What is a Product Roadmap? And Why Do You Need One?
As any manufacturer knows, developing a new product is a marathon, not a sprint. There are countless steps between the initial ideation and the product launch, and it’s important to ensure that each step is fully aligned with the business’ broader goals. To ensure this kind of alignment, and to keep the process moving forward at an efficient pace, most manufacturers employ a series of roadmaps.
A roadmap is essentially a way to visualize strategic plans, helping product teams move toward their goals while ensuring transparency at every step of the way. There are a number of different types of roadmaps, with the product roadmap being one of the most essential. But what is a product roadmap, exactly, and what sets it apart from, say, an engineering roadmap, or a finance roadmap?
Many Types of Roadmaps
- Business roadmaps. A business roadmap is used by executive leaders to communicate a company’s big-picture vision, denoting short-, mid-, and long-term goals. This roadmap might be conveyed to lenders or to investors as a way of raising capital.
- Engineering roadmaps. An engineering roadmap is generally created by a product manager and provided to the engineering team, providing clarity about things like technical features and timelines. The engineering roadmap helps engineers to visualize the individual tasks they need to complete before the product is ready for launch.
- Marketing roadmap. The marketing roadmap provides a general timeline for the release of a product, allowing marketing team members to plan and coordinate any activities to promote the product.
So, What About the Product Roadmap?
By contrast, a product roadmap is a high-level document, created by the product manager to outline the goals for the product in relation to the broader business strategy. A product roadmap provides a detailed look at how a product is developed over a set period of time. The product roadmap is intended to promote alignment between different team members and departments, allowing them to visualize how each product feature or milestone relates to the company’s bottom line. A product roadmap can also be an important way to present business leadership with the “big picture,” offering a one-stop-shop for information related to a product’s marketing requirements, financial implications, and more. Finally, product roadmaps provide unity and clarity among cross-disciplinary teams; it is a “master” document that all employees and departments can access, ensuring everyone’s on the same page regarding relevant product details.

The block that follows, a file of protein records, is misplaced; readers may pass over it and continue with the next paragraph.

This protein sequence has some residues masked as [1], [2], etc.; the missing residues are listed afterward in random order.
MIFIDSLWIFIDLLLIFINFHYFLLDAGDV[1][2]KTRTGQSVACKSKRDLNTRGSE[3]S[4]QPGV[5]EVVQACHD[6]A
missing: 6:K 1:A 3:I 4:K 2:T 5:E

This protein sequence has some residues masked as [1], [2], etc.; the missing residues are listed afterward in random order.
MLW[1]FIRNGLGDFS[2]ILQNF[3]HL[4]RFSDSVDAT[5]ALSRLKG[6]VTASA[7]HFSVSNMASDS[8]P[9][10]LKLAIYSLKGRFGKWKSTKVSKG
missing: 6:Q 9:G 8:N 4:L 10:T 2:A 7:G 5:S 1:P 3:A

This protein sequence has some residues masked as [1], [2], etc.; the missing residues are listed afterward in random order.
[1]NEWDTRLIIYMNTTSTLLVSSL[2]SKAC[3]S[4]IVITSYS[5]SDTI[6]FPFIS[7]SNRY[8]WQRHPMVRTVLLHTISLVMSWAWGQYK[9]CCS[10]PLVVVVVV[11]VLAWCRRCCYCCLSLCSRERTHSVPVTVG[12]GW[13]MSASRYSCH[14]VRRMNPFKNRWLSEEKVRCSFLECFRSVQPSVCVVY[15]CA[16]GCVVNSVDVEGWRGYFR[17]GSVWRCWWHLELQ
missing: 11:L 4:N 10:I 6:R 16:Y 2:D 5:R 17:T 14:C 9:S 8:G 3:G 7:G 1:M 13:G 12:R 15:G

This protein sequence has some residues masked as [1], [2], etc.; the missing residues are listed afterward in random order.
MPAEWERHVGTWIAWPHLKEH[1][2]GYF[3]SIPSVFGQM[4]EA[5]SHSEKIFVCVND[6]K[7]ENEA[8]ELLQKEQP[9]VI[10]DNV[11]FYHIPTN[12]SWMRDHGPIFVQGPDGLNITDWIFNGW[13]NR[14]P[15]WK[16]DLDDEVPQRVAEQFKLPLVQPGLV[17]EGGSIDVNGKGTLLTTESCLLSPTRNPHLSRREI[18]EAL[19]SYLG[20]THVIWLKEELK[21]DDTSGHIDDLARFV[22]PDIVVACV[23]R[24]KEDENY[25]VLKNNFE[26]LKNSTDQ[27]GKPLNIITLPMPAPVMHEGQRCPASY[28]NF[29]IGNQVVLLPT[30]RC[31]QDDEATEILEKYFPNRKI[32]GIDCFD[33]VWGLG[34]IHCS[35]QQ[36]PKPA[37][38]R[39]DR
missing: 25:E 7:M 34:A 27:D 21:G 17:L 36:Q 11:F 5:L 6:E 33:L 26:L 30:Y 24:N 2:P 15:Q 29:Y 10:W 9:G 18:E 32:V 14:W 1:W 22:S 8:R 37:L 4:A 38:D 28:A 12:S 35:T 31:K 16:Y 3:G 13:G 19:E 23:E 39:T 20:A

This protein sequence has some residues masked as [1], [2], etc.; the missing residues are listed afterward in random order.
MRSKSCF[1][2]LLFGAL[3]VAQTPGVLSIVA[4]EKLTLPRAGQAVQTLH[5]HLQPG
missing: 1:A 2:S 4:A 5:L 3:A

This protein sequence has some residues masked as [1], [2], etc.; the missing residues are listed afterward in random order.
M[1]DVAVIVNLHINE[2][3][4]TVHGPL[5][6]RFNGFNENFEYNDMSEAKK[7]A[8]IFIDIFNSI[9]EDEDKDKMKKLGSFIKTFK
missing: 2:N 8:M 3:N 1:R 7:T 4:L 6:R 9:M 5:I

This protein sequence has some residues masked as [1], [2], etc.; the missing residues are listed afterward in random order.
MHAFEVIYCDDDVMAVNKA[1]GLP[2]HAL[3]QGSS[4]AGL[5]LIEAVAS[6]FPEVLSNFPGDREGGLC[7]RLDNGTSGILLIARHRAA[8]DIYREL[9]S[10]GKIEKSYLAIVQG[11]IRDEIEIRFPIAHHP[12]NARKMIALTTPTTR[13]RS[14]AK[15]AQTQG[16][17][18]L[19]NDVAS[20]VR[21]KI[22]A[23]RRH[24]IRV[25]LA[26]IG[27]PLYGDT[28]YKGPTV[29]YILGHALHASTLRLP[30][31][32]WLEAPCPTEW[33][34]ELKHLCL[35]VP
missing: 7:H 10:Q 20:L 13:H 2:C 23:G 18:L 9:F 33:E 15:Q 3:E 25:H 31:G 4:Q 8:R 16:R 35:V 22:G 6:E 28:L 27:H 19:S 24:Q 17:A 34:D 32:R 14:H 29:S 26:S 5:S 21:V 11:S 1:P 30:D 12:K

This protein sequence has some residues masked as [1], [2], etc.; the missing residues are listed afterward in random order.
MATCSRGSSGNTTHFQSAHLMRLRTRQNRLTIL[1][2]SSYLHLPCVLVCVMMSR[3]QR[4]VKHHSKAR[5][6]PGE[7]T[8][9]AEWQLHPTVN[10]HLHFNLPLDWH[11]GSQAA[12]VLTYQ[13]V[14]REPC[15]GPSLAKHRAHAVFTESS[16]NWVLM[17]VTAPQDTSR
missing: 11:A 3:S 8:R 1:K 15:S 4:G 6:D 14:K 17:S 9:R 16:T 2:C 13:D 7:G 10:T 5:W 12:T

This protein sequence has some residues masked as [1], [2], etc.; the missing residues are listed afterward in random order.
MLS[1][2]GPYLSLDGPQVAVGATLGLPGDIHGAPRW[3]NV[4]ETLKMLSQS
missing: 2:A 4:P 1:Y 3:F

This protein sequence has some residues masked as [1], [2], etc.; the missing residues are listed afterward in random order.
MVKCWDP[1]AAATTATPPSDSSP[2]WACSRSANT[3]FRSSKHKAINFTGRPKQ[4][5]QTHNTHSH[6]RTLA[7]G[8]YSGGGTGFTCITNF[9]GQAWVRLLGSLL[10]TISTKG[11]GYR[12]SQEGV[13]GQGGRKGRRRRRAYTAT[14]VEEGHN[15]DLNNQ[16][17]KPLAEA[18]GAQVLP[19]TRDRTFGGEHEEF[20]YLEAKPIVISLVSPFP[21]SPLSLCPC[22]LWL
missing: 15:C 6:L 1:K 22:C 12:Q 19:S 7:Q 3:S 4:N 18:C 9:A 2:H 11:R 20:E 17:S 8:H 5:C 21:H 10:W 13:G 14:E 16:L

Key Elements of a Product Roadmap
Product roadmaps can be highly beneficial, but only when developed strategically. Some key considerations include:
- Transparency. A product roadmap is no good if it’s kept in a silo or developed in isolation from key constituencies. A product roadmap should be made with input from all departments and provide information that is accessible to everyone involved with product development. Without transparency, a product roadmap simply won’t benefit alignment.
- Centralization. In keeping with that last point, a product roadmap should be stored in a centralized location where it’s easily accessible to anyone within the organization who might need it. Cloud-based storage is usually the way to go.
- Up-to-date information. To be truly useful, a product roadmap must be kept up to date with all relevant information, ensuring that everyone is on the same page. When all personnel have access to the latest information, they can make better decisions that save time and workload.
The bottom line? A product roadmap should be conceived as the single source of truth for your organization; the one place teams can look when they need accurate and up-to-date information about a new product.
Adapting a Product Roadmap
If your company doesn’t have a product roadmap, consider how adopting one can help your entire organization work more efficiently, with all parties oriented toward the same shared goals.